If you are born in...it is all you know. As a child you are naive and accept anything mommy and daddy say as the pen-ultimate truth. You are programmed to feel special...that you are chosen for life in the new world and the vast majority are not. you accept it...you go with it...and you see the wrongs and fall for the Jehovah sees and will act line. But more and more wrongs come to light and cognitive dissonance sets in. You don't even know why it is you feel so bitter....but...eventually you pull the scab off the wound...let it bleed a bit...then let it heal and move out of the mess.
But the damage takes a very long time to overcome.....
I was lovebombed at the time I needed the feeling of being cared for and loved by other people, aside from my family.
studied my way into the "truth"; solo-- and also out. ouch.
I was witnessed to by a workmate.
I was young, not happy with the religion I had been brought up in and considering my options as I wanted to understand the Bible better. Enter the jws and answers that I thought I needed. I often think that without having accepted the Bible due to my own upbringing I wouldn't have been such an easy target. My examination of the organisation led to examining the Bible and my leaning as now atheistic. Unfortunately this all happened too far down the track and I had two adult baptised children by then. One has left the other is still in and now I have grandchildren being brought up in the organisation. My contact was through friends who became jws, somehow it's easier to trust friends.
I see that for born ins there were no choices and I regret everyday that I taught my children to be jws. I made a choice that I thought would be good for my children, I couldn't have been more wrong. I can't believe it took me so long to leave.
I was around 20 when I was converted, as you say. Was coming out of a terrible series of traumas and bad shit. I too was brought up in a religious home but did not like our church. Enter JWs.... so shiny and clean and happy. Or so I thought. I got snared very fast and had no idea it would take close to 30 years to get out. I came to believe it all totally.
During a very bad spot in my life, I starting talking religion with a friend who was a JW. Informal witnessing led to a study which led to baptism. This was all during the run up to 1975. I was disillusioned a few years later, and out a few years after that.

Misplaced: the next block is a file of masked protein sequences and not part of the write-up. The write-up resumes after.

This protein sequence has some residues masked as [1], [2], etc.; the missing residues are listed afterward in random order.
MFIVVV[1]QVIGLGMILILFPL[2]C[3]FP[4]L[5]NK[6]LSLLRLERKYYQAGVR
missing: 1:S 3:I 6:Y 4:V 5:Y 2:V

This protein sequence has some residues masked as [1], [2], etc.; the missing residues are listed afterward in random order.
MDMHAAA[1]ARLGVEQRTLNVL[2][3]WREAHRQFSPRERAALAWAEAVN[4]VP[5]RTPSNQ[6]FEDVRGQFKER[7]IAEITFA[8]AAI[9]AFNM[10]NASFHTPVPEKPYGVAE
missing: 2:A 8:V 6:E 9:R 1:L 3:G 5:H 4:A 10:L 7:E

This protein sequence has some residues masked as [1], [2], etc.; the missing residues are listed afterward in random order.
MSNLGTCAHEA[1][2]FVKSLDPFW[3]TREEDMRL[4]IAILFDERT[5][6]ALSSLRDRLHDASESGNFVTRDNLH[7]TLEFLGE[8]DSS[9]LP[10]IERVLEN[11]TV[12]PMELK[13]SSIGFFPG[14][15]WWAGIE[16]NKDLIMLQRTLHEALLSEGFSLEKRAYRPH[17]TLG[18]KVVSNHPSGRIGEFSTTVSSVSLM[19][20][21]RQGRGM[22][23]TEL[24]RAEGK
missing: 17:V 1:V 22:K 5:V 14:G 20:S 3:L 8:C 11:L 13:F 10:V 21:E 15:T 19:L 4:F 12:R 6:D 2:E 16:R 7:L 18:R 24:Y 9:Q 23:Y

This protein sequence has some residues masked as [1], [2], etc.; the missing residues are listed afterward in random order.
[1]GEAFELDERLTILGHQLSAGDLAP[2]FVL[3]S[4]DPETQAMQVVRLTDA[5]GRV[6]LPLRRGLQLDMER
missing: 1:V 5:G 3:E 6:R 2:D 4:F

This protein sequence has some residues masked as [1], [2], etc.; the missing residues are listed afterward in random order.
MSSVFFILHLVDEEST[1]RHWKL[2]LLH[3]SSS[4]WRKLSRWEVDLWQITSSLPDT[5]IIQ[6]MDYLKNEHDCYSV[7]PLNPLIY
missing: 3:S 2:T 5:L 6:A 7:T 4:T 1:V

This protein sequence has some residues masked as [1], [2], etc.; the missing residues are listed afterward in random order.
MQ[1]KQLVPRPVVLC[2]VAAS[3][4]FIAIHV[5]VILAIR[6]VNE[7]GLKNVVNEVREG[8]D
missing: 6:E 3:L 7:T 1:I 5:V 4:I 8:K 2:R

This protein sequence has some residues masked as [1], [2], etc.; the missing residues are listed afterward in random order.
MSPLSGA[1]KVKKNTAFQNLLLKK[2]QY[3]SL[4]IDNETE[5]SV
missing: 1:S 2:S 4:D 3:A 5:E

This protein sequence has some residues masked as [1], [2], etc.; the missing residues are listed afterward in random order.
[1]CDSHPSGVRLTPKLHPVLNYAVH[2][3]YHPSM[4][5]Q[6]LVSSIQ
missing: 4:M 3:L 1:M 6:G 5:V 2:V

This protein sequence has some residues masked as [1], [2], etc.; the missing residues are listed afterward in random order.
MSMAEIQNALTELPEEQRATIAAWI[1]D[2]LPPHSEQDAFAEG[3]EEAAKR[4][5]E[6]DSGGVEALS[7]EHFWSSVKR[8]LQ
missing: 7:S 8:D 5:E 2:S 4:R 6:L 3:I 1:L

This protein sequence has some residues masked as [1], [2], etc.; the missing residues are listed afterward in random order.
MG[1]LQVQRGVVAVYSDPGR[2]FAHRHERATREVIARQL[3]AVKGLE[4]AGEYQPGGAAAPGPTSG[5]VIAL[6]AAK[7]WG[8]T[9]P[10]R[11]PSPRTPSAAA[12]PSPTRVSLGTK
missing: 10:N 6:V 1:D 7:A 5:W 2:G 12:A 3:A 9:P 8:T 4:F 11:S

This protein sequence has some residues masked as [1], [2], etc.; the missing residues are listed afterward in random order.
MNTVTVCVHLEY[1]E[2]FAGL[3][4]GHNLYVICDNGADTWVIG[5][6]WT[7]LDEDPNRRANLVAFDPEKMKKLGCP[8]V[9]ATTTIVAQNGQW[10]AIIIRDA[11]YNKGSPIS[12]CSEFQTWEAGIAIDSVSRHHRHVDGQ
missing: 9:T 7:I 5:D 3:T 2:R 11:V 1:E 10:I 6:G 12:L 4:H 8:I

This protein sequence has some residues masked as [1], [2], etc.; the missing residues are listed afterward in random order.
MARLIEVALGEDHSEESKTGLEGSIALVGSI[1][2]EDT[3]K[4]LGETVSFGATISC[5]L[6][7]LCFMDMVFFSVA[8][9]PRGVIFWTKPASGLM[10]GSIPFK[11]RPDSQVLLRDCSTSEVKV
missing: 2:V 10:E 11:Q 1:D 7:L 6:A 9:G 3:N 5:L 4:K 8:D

I was about 4 when my dad decided to join so felt like a born-in. Don't really remember a time when we weren't associated with the witnesses.
Interesting to read the posts in this thread - thank you for your replies.
It almost seems like perhaps born-ins consider the converts to be a bit stupid, to have been sucked in by it all. :-)
Looking back, I remember many more than one born-in JW telling me 'how encouraging' it was for them to have someone like me from the world 'take the truth' - I often was perplexed by this... LOL.
I envied them being brought up as witnesses - why did they say that? The answer was that I'd truly made the truth my own....
I suspect there has to be several factors at play in ones life, for a cult to be so attractive and irresistible.
I think what makes it worse, is the united face of the JWS, friendly, intense interest and warmth towards new 'studies' - no- one lets on that they are in it because they are trapped. Everyone 'seems' so happy - one big happy family at the KH, at conventions etc. I was baptised just 2 years when the reality of dysfunctional life amongst witnesses started to reveal itself.
I can't imagine how awful it would be to be raised as a witness, to have all your family as witnesses - and to realise you don't 'belong' - being forced to play along simply for self survival.
I loved/love those guys. But the corporate dishonesty of it all really hurts.
If you were a convert and you could go back to your initial 'studies' - what questions would you now ask?